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On a mission for perfect baked salmon

fldhkybnva Jan 13, 2013 01:28 PM

I love salmon and as my very small Whole Foods now has wild King salmon more regularly, it is a staple of the Sunday night menu. I love it very simple in the oven and use the foil-wrapped method. I'm not really asking for new and different methods but more so what temperature have you found is best for the best filet. I have baked it temperatures from 300 to 450F and I can't remember which range of temperatures had the worst results but it yielded more filets which went from barely there to overcooked and coated in exuded protein.

What is your best temperature and time?

  1. n
    noodlepoodle Jan 13, 2013 02:27 PM

    I usually bake mine at 400 degrees (preheated oven) for 15 min.. Then I check it for doneness. Bake another five min. if not quite cooked and check again. I like it just cooked and silky juicy. Filets I get are usually about half an inch in the thickest part.

    1. f
      fourunder Jan 13, 2013 02:40 PM

      The general rule for fish fillets.....delicate fish (flounder) requires lower heat than firmer, oily fish (Bluefish, Makeral)

      Variables to consider would be the thickness of the fillet or steak.

      I suggest for Baked fish you use no higher than 325-350. You want it to cook through evenly.

      3 Replies
      1. re: fourunder
        fldhkybnva Jan 13, 2013 04:33 PM

        Even for an oily fish like salmon?

        1. re: fldhkybnva
          f
          fourunder Jan 13, 2013 06:50 PM

          Any higher, and you risk drying out the top of the fish before the middle or bottom cook...

          Here are some general guidelines for baking salmon followed by most commercial kitchens...and always start with a preheated oven....and i recommend cooking on metal, rather than glass or ceramic.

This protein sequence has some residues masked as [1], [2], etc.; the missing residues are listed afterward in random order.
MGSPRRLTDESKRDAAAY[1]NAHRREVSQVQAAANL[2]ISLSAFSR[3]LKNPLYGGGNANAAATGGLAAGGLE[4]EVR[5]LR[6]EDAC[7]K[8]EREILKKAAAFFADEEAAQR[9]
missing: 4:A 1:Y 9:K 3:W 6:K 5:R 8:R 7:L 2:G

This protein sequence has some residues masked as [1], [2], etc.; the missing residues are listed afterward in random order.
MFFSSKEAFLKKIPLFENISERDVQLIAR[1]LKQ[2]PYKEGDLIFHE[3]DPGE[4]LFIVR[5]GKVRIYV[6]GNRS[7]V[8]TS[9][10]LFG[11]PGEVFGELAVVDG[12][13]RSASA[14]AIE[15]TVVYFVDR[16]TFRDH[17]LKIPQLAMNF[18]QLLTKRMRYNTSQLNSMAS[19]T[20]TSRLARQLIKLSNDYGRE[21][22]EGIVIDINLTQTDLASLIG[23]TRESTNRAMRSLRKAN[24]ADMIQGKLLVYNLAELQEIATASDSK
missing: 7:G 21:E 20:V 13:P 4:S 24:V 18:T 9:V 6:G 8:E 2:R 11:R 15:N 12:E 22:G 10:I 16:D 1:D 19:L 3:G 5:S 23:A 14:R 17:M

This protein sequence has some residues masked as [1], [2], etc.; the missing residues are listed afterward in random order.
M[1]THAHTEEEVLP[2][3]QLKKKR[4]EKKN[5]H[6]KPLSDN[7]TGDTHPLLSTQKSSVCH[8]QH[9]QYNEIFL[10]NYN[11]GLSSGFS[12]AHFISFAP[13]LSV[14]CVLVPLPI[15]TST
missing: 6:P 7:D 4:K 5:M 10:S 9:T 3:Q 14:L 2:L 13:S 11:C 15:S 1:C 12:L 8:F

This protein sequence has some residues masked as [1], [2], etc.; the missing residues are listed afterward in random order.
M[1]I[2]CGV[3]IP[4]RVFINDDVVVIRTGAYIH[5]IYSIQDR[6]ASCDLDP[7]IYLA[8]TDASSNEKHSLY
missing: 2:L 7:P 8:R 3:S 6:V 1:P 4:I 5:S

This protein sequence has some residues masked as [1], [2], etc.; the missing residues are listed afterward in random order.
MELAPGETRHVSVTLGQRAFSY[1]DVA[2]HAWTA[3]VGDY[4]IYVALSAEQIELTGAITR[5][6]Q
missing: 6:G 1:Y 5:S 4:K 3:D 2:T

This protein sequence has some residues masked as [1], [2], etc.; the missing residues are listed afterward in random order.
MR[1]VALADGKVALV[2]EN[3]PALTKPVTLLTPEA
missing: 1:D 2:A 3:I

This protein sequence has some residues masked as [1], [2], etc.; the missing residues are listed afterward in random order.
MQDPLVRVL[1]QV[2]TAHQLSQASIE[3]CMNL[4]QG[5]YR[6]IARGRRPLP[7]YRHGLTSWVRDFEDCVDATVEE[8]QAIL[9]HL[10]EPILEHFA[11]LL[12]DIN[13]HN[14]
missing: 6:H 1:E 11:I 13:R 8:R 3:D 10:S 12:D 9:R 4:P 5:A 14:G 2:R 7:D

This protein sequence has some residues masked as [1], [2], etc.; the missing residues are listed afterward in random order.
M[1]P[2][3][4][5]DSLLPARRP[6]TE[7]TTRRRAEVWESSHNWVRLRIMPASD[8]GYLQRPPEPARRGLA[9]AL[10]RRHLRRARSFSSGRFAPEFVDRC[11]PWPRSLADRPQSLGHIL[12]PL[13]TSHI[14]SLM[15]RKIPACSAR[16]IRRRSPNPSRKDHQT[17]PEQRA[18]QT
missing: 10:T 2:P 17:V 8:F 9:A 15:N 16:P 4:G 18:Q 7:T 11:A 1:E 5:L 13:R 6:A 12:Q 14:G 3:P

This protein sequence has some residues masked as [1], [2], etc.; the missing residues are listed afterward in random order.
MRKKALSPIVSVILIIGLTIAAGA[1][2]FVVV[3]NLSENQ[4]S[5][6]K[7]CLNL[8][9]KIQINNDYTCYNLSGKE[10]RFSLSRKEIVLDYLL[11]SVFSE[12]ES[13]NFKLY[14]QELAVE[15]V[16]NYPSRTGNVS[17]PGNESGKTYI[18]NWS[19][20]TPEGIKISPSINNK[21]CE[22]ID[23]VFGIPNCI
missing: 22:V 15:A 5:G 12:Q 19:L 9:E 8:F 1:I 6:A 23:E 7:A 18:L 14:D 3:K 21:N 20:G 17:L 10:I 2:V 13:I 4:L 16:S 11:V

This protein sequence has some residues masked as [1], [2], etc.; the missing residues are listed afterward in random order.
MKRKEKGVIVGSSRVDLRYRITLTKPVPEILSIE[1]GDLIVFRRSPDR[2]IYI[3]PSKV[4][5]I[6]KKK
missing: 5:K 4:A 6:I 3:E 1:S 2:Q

•A good rule of thumb is that the salmon will bake about ten minutes per one inch thickness of your fillet. A two-inch thick fillet will bake for 20 minutes. A 1-1/2 filet will take 15 minutes and so on.
          •Check the salmon frequently. Start checking at about 10 minutes, and keep checking until the flesh of the fish is just barely an opaque pink.
          •Salmon baked in a closed packet - whether parchment, foil or a covered dish - is likely too cook a bit more quickly. Check it starting at about ten minutes and re-cover the fish before continuing.
          •Remove the salmon from the oven as soon as the flesh becomes opaque. Serve immediately

          1. re: fourunder
            fldhkybnva Jan 13, 2013 11:03 PM

            This is good to know as I do the foil wrapped method. Also, I was always told it was done when opaque but all the way through and now I know that it should be opaque on the outside but as long as you can flake it's OK and usually should be semi-translucent still on the inside when you take it out.

      2. t
        teezeetoo Jan 13, 2013 02:51 PM

        if they are fillets and you would consider an alternative to baking, here is what I do for thinner filets of salmon: paper towel wipe a seasoned cast iron skillet with peanut or grapeseed oil - have on hand fresh lime juice, chopped cilantro, good quality soy sauce - heat the skillet to almost smoking - sear the fillet skin side down for two minutes, flip and sear other side for two minutes, pour in two tablespoons of soy sauce, juice of a lime and scatter with chopped cilantro. cover, and turn off heat as soon as the liquid you have added has sizzled. leave covered for at least 5 minutes. i have found this gives me beautifully cooked salmon.